ROFO vs. ROFR: What’s the Difference?

by | Jun 25, 2024 | Article

ROFO vs. ROFR: What’s the Difference?

When negotiating a commercial lease, many tenants seek a preferential right to lease additional space in a building. This may be because the tenant wanted additional space when signing the initial lease but such space was not available, or the tenant may simply be anticipating future growth.  In any event, when negotiating this preferential right, it is not uncommon for people to interchangeably use the terms “right of first offer” (ROFO) and “right of first refusal” (ROFR).  However, in practice, there are significant differences between the two rights and when negotiating a lease, it is extremely important for the parties to be precise in defining the right that is being granted. 

Right of First Offer (ROFO):

A ROFO gives the tenant the first opportunity to lease a space before the landlord offers it to third parties. When the space that is subject to the ROFO becomes available, before marketing the space, the landlord notifies the benefitted tenant that the space is becoming available and the terms upon which the landlord intends to market the space.  The benefitted tenant then has a set period of time to either accept or decline the landlord’s terms. If declined, the landlord can freely market the space to other tenants without further interaction with the benefitted tenant – although in many cases the landlord may not lease the space to a third party on terms that are materially more favorable than the terms offered to the benefitted tenant without first reoffering the space to the benefitted tenant on the improved terms.  This prevents the landlord attempting to negate the ROFO by offering the space to the benefitted tenant at an artificially high rental price before going to the market with the actual price the landlord is willing to accept.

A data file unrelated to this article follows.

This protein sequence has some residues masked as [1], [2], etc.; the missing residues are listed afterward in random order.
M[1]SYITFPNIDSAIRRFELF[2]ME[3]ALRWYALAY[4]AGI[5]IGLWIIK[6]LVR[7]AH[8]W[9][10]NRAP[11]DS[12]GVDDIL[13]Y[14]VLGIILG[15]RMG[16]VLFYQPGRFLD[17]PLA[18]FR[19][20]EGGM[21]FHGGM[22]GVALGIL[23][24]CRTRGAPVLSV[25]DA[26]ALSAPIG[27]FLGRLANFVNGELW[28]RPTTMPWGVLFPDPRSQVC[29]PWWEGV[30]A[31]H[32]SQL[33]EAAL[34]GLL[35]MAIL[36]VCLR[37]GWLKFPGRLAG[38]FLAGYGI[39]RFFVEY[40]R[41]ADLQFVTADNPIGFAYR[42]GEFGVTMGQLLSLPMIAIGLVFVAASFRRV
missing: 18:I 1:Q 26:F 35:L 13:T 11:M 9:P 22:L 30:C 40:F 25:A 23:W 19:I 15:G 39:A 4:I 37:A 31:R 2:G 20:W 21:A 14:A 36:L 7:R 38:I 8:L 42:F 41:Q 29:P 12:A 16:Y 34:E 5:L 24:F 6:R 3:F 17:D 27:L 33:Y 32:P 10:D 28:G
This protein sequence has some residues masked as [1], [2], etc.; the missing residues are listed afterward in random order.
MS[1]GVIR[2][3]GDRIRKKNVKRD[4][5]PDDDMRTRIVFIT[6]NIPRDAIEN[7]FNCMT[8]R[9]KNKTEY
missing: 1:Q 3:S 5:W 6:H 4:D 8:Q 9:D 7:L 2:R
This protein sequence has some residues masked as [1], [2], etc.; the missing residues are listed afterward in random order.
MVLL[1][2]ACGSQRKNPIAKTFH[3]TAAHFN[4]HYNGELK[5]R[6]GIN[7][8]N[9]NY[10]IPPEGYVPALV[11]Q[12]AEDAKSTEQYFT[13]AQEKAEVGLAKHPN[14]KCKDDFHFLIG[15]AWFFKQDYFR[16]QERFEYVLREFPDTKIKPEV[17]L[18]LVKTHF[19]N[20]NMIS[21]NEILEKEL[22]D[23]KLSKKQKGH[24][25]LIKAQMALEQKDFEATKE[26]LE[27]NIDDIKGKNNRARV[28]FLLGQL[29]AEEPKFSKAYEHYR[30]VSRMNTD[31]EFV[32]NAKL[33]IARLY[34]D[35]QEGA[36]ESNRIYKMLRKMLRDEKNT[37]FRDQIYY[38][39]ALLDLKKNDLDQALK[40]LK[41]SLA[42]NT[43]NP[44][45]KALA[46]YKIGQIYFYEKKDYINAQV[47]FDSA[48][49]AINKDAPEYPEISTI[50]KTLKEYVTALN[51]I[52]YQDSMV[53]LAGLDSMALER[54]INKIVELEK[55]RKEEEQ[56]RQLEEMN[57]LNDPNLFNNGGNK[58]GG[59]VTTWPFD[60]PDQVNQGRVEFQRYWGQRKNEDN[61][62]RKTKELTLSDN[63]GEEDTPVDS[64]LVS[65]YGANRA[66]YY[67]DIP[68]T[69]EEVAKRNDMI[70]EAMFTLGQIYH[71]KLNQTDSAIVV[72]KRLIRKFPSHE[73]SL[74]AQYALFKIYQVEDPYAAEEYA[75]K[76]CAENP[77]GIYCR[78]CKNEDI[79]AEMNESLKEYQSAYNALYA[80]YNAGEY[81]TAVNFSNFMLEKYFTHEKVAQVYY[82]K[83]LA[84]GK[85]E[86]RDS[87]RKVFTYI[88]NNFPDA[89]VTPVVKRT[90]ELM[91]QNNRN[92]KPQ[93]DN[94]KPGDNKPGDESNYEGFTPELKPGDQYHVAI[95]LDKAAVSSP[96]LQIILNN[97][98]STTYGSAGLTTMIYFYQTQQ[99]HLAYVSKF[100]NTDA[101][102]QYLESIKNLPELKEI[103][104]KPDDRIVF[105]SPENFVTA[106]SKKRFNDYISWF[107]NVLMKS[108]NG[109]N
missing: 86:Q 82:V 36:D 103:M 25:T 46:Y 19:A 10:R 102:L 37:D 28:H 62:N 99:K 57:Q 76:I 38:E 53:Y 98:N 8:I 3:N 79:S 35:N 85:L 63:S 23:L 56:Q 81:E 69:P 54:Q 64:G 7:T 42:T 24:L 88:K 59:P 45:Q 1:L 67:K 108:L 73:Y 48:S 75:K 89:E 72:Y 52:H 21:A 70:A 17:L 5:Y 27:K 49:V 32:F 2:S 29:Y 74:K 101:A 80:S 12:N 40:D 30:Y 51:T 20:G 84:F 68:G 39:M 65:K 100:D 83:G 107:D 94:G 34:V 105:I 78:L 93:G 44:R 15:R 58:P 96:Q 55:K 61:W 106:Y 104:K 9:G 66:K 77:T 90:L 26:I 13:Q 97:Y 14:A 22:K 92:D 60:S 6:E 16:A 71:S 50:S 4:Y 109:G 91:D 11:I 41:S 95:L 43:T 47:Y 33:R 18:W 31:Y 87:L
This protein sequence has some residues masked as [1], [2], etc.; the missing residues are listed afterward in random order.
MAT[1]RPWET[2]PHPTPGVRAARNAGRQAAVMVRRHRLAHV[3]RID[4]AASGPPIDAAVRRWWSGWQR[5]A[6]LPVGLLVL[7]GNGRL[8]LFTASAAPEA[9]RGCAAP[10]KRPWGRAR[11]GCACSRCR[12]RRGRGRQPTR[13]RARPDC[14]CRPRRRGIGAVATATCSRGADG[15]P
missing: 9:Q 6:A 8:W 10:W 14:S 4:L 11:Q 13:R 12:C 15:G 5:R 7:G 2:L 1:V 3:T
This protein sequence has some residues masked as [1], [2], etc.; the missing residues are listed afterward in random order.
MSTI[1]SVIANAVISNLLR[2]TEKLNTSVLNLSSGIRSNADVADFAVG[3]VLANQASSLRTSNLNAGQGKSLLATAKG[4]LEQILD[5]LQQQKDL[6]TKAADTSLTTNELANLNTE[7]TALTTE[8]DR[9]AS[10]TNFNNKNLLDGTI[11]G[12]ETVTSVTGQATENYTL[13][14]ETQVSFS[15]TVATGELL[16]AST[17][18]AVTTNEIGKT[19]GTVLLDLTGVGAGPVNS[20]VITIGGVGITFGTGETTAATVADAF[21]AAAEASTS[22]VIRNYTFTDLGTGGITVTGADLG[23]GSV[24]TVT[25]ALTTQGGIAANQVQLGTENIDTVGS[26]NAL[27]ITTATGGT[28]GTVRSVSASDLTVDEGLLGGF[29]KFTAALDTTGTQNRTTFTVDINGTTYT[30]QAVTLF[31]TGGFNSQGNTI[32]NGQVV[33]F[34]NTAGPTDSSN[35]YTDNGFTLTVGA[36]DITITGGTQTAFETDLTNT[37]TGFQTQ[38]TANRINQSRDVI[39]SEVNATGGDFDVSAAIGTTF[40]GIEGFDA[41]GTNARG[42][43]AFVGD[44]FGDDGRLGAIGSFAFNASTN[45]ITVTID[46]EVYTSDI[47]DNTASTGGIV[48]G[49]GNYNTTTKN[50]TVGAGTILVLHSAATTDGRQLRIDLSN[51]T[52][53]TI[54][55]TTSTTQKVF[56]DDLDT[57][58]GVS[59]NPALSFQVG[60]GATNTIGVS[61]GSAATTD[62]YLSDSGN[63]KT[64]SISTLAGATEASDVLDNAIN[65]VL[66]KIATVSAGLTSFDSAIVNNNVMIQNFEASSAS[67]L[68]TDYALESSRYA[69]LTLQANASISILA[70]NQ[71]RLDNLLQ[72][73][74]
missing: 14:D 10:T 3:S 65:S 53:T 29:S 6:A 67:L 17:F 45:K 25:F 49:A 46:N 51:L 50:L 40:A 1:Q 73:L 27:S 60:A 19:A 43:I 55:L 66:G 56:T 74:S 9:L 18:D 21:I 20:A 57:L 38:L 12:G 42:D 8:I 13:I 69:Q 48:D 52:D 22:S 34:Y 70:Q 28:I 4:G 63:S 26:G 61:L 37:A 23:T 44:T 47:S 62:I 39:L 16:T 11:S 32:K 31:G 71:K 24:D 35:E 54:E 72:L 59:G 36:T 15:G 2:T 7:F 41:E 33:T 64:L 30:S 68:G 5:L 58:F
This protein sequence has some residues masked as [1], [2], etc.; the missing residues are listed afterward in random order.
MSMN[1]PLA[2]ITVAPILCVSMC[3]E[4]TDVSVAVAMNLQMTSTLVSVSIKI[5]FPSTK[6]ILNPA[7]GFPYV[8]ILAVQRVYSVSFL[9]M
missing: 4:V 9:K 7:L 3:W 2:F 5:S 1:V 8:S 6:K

Right of First Refusal (ROFR):

Unlike a ROFO, where the landlord must present an offer to the benefitted tenant first, and if the benefitted tenant does not accept the landlord’s offer, the landlord can proceed to broadly market the space and enter into a lease with a third party, in the case of a ROFR, the landlord first markets the space and if the landlord receives an offer from an interested third party, before accepting the third party’s offer, the landlord must offer the same terms to the benefitted tenant to accept or reject.  The benefitted tenant will then have a fixed period of time to review the offer and only if the benefitted tenant elects not to lease the space, may the landlord complete the lease with the interested third party.  This restraint on the landlord’s ability to negotiate freely with interested tenants can have significant, negative consequences for the landlord and the value of the property.  Tenants that may otherwise be interested in leasing the space are likely to lose interest if they know that even after negotiating a lease with the landlord, they stand to lose out of the space if the benefitted tenant swoops in at the end of the process and lease the space.  Given the time and expense associated with negotiating a commercial lease, this risk is enough to scare many potential tenants away.

Additional Considerations:

For landlords, granting any preferential right can be problematic and can significantly impact the value of their property. However, if a landlord is going to grant a tenant a preferential right to lease additional space, a ROFO is often preferable to ROFR. However, even a ROFO constitutes a significant constraint on a landlord.  While a landlord may assume that it will obviously be willing to offer the subject space to a given tenant in the future, it is hard to know what the situation will be in the future, and the ROFO may prevent the landlord from renting the space to a more desirable tenant.  When negotiating a preferential right to lease additional space, it is important for the parties to think carefully about exactly what rights are being granted.

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